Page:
Hidradenitis Suppurativa Linked to Multiple Comorbidities Before and After Diagnosis

By David Douglas

June 02, 2020

NEW YORK (Reuters Health) - People with the chronic skin disease hidradenitis suppurativa (HS) are at increased risk for comorbidities presenting both before and after HS diagnosis, according to a Danish registry-based study of disease trajectories.

"On a scientific level, it will be of great advantage to know when comorbidities typically manifest in relation to a target disease," Rune Kjaersgaard Andersen of Zealand University Hospital, in Roskilde, told Reuters Health by email. "In our article, the target disease was HS, but the approach would be beneficial for every disease with known comorbidities."

To identify disease trajectories experienced more frequently by people with HS, Andersen and colleagues examined data on the whole Danish population of nearly 7.2 million who were alive between 1994 and 2018.

The team identified more than 14,000 patients with HS and compared the strength of associations between disease co-occurrences to sex-matched and birth-decade-matched controls. They combined disease trajectories into a disease-progression network showing the most frequent disease paths over time.

The set of most common disease trajectories, say the researchers, had a characteristic appearance in which type-1 diabetes, genitourinary, respiratory, or mental and behavioral disorders preceded the diagnosis of HS.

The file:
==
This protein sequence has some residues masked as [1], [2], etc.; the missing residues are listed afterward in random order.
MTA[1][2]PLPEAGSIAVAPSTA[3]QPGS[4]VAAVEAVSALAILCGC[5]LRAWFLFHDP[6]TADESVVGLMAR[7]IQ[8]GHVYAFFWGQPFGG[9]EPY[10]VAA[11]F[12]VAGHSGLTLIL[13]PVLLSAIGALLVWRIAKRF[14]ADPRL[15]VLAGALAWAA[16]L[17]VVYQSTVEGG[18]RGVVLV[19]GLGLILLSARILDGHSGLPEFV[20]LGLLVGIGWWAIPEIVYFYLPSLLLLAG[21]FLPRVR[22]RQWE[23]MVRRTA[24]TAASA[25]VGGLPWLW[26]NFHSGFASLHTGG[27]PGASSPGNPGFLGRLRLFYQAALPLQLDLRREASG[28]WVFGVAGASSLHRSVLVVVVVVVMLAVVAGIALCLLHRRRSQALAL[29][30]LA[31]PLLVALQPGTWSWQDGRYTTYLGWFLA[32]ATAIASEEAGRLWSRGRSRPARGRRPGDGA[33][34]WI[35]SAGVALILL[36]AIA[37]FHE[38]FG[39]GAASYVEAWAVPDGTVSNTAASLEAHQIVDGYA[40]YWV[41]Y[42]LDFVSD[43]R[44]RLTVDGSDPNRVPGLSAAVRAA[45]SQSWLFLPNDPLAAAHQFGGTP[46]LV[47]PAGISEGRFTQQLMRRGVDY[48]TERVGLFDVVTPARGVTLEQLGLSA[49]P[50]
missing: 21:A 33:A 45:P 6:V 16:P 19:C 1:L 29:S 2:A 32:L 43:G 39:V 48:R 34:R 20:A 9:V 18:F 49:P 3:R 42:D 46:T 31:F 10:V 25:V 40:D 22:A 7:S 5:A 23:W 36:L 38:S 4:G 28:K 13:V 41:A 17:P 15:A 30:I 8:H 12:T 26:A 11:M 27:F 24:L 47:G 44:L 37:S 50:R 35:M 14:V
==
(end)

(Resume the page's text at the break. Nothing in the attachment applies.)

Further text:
Following diagnosis of HS, there was a significantly increased risk of chronic obstructive pulmonary disease (relative risk, 1.57). This was also the case for pneumonia (RR, 1.18) and acute myocardial infarction (RR, 1.37).

The median time since HS diagnosis ranged from was 3.73 years for mononeuropathies in upper limbs to 8.78 years for respiratory failure.

"Because the trajectories use the first time that the diagnosis was given, diseases such as diabetes, depression, reaction to severe stress and adjustment disorders, and asthma may have preceded not only the diagnosis of HS but also the manifestation of symptoms as defined by the diagnosis of cutaneous abscesses," the researchers note.

Andersen added, "Our trajectory networks show which comorbidities physicians should particularly be aware of when they treat HS patients, and inform the physicians about when a particular comorbidity is likely to develop."

"This may help physicians restructure initial visits with patients with HS, as they know which comorbidities they need to look out for."

SOURCE: https://bit.ly/3dapy7Z JAMA Dermatology, online May 20, 2020.

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